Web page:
It feels so surreal that my undergraduate career is over.
I still remember walking the stage at my high school graduation almost four years ago. I couldn’t believe I was leaving one part of my life behind to start another.
I was terrified.
I was sad.
I was excited.
Saying goodbye to so many people I’d spent so many years of my life with had me wondering if I would be able to maintain any of these relationships.
Of course, many friends come and go, that is a fact of life.
But I’ve only grown closer to the friends I did stay in contact with.
Now, I wonder the same thing about college friends. Except I worry significantly less.
The people I’ve met, the friends I’ve made here — I can confidently say the real ones will always be in my corner, no matter where we go or how far away we are from each other.
Even so, it can be sad to think that this chapter of my life (easily the best so far) is coming to a close.
Yes, I’ll still be at UB for graduate school, but my goals and responsibilities will shift heavily.
It’s scary, but it’s also beautiful.
Life will never stay the same, no matter how much we try to keep it still.
But we must not fear change. We must embrace it.
Even if the next chapter of our lives doesn’ not pack the same pleasures as the last, that should have no bearing on how happy we can be.
We must welcome the next part of our lives, for it is only from the experiences of days past that we have become what we are now. The good, the bad: it all helped us grow into something greater than we could have possibly imagined.
I remember, when I entered college, wanting nothing more than to become a writer. I wanted to see the world and record those experiences in a way that would enthrall and/or inform my readers.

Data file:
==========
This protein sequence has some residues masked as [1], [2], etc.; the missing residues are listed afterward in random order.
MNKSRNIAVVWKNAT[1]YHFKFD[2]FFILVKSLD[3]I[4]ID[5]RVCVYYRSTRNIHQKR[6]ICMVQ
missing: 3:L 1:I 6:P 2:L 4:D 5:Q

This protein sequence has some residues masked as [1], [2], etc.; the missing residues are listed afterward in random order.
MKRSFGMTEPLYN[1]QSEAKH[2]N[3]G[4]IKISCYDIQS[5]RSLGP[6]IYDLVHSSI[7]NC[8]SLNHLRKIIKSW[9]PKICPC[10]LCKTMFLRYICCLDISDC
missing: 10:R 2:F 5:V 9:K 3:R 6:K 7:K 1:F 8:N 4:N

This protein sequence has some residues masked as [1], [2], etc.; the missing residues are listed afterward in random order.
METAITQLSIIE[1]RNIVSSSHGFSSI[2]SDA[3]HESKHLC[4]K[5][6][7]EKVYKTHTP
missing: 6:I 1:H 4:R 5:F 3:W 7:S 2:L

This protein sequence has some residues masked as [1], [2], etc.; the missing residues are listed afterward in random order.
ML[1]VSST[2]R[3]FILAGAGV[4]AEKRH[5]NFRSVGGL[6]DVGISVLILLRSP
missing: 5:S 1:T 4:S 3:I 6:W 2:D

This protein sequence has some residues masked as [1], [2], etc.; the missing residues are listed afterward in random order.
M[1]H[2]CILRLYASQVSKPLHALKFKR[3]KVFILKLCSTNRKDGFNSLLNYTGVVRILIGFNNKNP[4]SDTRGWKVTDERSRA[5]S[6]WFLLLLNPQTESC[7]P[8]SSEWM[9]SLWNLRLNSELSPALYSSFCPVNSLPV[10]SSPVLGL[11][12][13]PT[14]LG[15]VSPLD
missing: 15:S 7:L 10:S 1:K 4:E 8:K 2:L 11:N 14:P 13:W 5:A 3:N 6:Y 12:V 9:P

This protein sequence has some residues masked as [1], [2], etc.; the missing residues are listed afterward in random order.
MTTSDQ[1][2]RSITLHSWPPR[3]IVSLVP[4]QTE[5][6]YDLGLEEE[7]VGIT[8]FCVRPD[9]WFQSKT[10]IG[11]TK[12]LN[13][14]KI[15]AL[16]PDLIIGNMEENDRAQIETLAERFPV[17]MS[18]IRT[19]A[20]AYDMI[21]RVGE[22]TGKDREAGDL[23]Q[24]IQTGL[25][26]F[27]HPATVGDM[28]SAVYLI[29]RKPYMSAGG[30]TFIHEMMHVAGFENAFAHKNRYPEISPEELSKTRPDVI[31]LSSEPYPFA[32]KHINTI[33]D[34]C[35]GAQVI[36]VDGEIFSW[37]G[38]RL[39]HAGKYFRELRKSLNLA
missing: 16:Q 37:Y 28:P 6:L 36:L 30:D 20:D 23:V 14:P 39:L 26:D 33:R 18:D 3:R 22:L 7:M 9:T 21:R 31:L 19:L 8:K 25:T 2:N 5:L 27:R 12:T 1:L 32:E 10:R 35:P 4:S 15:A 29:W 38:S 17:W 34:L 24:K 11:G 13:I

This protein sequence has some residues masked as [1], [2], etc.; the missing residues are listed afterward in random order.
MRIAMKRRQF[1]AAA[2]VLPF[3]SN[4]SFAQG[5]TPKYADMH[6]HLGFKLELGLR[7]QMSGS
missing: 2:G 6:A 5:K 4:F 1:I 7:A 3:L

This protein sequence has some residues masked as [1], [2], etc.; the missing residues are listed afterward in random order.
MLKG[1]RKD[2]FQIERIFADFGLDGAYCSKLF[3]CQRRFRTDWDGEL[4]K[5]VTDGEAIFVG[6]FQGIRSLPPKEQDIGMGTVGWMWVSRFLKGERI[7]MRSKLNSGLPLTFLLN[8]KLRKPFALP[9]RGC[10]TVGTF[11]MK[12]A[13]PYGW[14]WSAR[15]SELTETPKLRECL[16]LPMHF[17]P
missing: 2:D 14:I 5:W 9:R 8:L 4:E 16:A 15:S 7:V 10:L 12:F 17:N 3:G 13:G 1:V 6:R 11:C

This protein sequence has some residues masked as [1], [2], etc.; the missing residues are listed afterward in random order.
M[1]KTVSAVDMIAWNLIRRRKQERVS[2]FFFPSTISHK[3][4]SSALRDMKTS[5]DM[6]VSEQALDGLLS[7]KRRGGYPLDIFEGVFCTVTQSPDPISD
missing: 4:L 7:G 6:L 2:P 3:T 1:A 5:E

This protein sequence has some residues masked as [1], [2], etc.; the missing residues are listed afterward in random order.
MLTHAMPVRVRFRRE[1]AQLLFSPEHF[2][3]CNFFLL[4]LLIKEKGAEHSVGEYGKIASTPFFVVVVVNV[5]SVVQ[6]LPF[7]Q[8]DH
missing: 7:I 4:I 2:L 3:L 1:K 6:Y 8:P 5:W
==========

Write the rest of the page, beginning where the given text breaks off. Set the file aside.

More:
But that changed. In the last year, I developed a fascination with stocks and the charts that record the day-to-day changes in the market. This prompted my entry into graduate school, where I will now study finance.
If you told me a year ago that this is where I would be headed, I would have never believed you. Not in a million years.
And that’s my favorite part of life and college.
We grow. We change. We evolve.
Even in the middle of my college career — sophomore year to be exact — I knew I had to find something that would help me work toward my journalistic goals. Walking into The Spectrum, I felt so intimidated. I met a boatload of ambitious writers who had already been there for years. I thought I was a gifted writer, but I became discouraged when I saw these godlike reporters effortlessly craft pieces requiring next-to-no edits.
But that changed, too. I chose to keep going, and to take all the criticism I could (shout out to Justin and Reilly for all their help and support!). Before long, I saw myself improving so much. But I know I wouldn’t have done so if I hadn’t taken that initial leap.
As I enter the world of financial risk management, I feel humble. I feel ready to discover that I am nowhere near as knowledgeable as I thought. I feel ready to get discouraged, to learn, to make mistakes.
And that’s because I will learn from those mistakes to become more successful in this field than I think possible.
We can never predict where we will end up — even if the future is just a few short months away. We can make as many plans as we want. Hell, we can even stick to them religiously. But even then we shall evolve in a way we could not have foreseen.
Am I sad to see these four years come to an end? Very much so.
But I’m even happier to move on to what comes next. The friends that matter will still be in my life, and I will make even more, some who 2018 me would never have even considered befriending. And the experiences I will enjoy, with my friends and with myself, will be even better than before, even if my free time will dwindle significantly.
And that’s the point! Responsibilities may pile up, but with money from a real job and less time to spend it, the memories we make with college friends will be more beautiful than ever. I’m looking forward to reuniting with the old roommates I see ever so rarely now. We’ll enjoy every moment together so much more, because less time leads to more value.
So I say to you, dear reader: it is OK to be sad to leave behind what has seemingly become your entire life, but do not dwell on it.
The future — no, YOUR future — is coming, and even if you have no idea what it holds, it will be brighter than you could ever predict.
Alex Falter is the senior arts editor and can be reached at firstname.lastname@example.org
Alex Falter is a senior arts editor at The Spectrum.